Many, if not most, aggregators consider RSS and Atom feeds to be a group of entries greater than those in the most recent representation. This proposal codifies and formalises that practice.


Just Proposed (will she accept?)


If we don't specify this, Atom will be unusable for many applications; Feed authors won't have a reasonable guarantee of how their entries will be treated, and there won't be any mechanism for catching up on missed entries.


In the 'Managing Feed State' section of the format document, add:

Feed State Model

An Atom Feed is conceptually a set of entries; each entry is identified by its 'id' attribute and represents the state of one Web resource. That is, each entry appears in the feed precisely once, and there is no default ordering of the entries in it.

An Atom Feed Document may or may not contain the complete set of entries in its associated Atom Feed; Most Atom Feed Documents can be thought of as a snapshot of it, containing the most recent changed entries. If these snapshots are unioned with those entries that are already known from past Atom Feed Documents, the complete Atom Feed can be reconstructed.

When a new Atom Feed Document is received by a consumer, the entries in it are compared to those that are already known to belong to the same Atom Feed, in reverse document order (that is, starting with the last entry in the Atom Feed Document and working towards the first). If an entry from the document has the same 'id' attribute as an existing entry, the metadata associated with it replaces that currently associated with the entry completely. Any existing metadata, whether or not present in the new entry, is removed.

This specification does not provide a means of deleting entries from an Atom Feed; however, this facility may be provided in an extension.

Reconstructing Feed State

To be able to faithfully reconstruct a feed, consumers need to either be aware of all changes that take place over time, or need to be able to obtain the complete state of the feed.

For example, if a consumer polls once a day, but there are three separate Atom Feed Documents updating that Atom Feed published during that day, it will only be aware of the last Atom Feed Document and the changes therein.

To locate previous Atom Feed Documents, consumers can follow the atom:link element in the atom:head with a @rel of "prev", which contains a persistent URI for the previous Atom Feed Document associated with this feed. By following such links progressively backwards and incorporating the changes in each associated Atom Link document, until it encounters a link to a document it already has seen (as identified by the //atom:head/atom:link[@rel='this'] element), a consumer can reconstruct the state of a feed reliably.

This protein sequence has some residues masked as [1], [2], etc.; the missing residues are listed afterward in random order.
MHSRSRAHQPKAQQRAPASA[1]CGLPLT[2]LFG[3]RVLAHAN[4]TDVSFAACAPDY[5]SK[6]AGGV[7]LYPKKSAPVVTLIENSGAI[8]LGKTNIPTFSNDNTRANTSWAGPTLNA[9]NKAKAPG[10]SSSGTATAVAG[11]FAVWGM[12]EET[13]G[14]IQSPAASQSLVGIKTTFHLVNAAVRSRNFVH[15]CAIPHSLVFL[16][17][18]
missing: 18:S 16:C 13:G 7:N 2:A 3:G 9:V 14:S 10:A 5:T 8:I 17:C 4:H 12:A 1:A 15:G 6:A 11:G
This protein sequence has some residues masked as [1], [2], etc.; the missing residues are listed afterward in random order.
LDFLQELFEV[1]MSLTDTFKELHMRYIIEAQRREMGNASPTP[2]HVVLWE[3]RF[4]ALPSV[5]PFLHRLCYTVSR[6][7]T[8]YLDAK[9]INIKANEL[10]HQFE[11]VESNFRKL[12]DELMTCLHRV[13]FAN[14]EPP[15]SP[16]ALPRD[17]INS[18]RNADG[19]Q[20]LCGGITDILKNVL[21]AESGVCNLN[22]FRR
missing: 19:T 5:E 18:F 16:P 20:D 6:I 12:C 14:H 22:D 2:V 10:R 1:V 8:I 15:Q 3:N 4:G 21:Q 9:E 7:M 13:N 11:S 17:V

Atom Feed Documents SHOULD contain //atom:head/atom:link[@rel='this'] AND //atom:head/atom:link[@rel='prev']

Atom consumers MUST warn users when they do not have the complete state of a feed (e.g., by documenting that they are not capable of doing so; by alerting the user that an Atom Feed Document is unavailable, or inserting pseudo-entries that inform the user that some entries may be missing). Note that publishers are not required to make all previous Atom Feed Documents available.


Requires additions and changes to the list of link/@rel values; 'this' will need to be added, and 'prev' might need to be adjusted.


It may be useful to include information about detecting changed entries and sorting entries.

It may be useful to include a mechanism for deleting entries, but that should probably be in a separate Pace.

This proposal does allow other mechanisms for synchronising state to be defined as extensions; it's not exclusive, just a simple, workable lowest-common-denominator way to do it.

Consumers aren't required to keep state of feeds around; they're just required to warn people that they don't show the entire feed (e.g., in their documentation or product details). This means that the Atom aggregators built into many browsers today will be conformant, as long as they say that they have reduced functionality; they don't offer the complete Atom Feed.

The language needs to be adjusted in several places, e.g., to align with the rest of the text, to place normative requirements, etc. If accepted, the editors can use license to do so.